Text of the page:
Soft Cell is another major major act of the genre. Each of their three albums is a classic, and no one matches their song writing, and damn! - what a singer Marc Almond is. The other half of Soft Cell was David Ball, who, after the dissolution of Soft Cell became a member of Psychic TV during their early acid-house period, and contributed to the two most substantial PTV acid albums [Jack the Tab and Techno Acid Beat - both fake compilations]. The The was essentially a solo act - Matt Johnson being the sole writer-musician. The 1983 Soul Mining album is yet another must-have classic, here represented by the epic and energetic "Giant". The The worked with everyone from Marc Almond to J. G. Thirwell, as well as Lewis and Gilbert of the band Wire. The The and Soft Cell were label-mates on Some Bizarre, which promoted the outer-edge of underground new wave culture, and a licensing deal with Warner gave acts like Cabaret Voltaire, Psychic TV and Coil their first taste of major-label distribution.

The term 'New Wave' came to encompass the whole of the post-punk scene, but it's  rather vague  and fails to delineate much beyond the post-punk context. The rock influence was still strong; punk rock was, after all, another type of rock, and connected to the stream of musical development beginning in American blues music. The distance between The Beatles and The Sex Pistols is not that great; largely one of attitude and style rather than structure. Soon after the liberating punk explosion, some began to imagine a truly new kind of music - one not rooted in the agricultural past, as was blues and rhythm and blues - the source of the rock stream.

The new stream would have its' roots in Germany. Kraftwerk and Giorgio Moroder combined new emerging technology with existing forms - Kraftwerk with rock, and Moroder with disco - to create a prototype of all the succeeding synthpop. The true computer music would have to wait until 1998, but the revisions would at least update music from the days of slavery into the mechanical age of the industrial revolution. Psychedelic rock reached Germany in the late '60s and that country's lack of a shared heritage with American popular music forms caused German rock to mutate into something far more progressive and detached from blues, and rhythm and blues, than anything produced in the English speaking world.  These German artists Moroder and Kraftwerk, as well as Can, Amon Düül II, Faust, Tangerine Dream, Cluster, Neu!, Klaus Schulze, etc., liberated rock from its' past, and envisioned a new type of music rooted in new technology. All electronic music ultimately derives from this source.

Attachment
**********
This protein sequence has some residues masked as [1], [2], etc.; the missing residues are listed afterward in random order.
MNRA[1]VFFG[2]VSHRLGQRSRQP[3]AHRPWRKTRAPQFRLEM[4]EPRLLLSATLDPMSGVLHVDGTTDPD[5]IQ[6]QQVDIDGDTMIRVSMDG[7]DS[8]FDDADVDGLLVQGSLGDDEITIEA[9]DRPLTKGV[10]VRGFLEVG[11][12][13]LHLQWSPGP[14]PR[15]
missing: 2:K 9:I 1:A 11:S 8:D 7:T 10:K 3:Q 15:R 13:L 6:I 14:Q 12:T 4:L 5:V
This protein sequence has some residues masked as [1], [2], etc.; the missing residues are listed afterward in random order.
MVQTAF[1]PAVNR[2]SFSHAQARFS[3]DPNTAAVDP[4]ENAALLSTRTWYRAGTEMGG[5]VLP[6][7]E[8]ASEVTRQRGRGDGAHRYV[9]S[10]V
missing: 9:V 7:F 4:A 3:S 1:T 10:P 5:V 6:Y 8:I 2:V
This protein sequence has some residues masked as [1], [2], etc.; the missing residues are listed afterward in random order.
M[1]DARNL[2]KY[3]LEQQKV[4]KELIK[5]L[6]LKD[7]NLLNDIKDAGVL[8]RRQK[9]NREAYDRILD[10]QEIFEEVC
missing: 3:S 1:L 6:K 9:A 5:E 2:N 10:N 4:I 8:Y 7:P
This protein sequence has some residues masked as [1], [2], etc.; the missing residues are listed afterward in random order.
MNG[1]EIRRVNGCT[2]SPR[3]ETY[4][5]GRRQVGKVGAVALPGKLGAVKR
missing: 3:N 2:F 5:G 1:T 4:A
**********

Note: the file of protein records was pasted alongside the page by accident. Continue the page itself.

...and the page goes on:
Englishmen like Brian Eno and Chris Carter absorbed and assimilated these new European impulses, and incorporated them into their work. It began to be dispersed across the broader culture outside of Germany - this vision of a technologically rooted, mechanical music. American artists like Devo (produced by Eno) and Suicide demonstrated assimilation of these new ideas. Carter was telling anyone who would listen that he wanted to make music like ABBA, and some took it as deliberate irony, but it was'nt. Throbbing Gristle was a prime progenitor of synthpop, among many other things, and "United", their very first release, is the very first English synthpop record. Artists like Phil Oakley of The Human League and Matt Johnson of The The have publicly acknowledged the influence of this record, with its' grimey synth and mechanical, repetitive rhythm that sounds like a factory assembly line. Tracks like "AB7A", "Walkabout" and "Distant Dreams Part 2" demonstrate that T.G. and Carter are far more than a footnote in the history of synthpop.  Brian Eno, of course, is  the Johnny Appleseed of electronic music, and like T.G. his influence exceeds the narrow limits of synthpop, but is work with Devo and Ultravox alone make him noteworthy here.

New Romanticism
Yellow Magic Orchestra Japan the band

still editing and writing...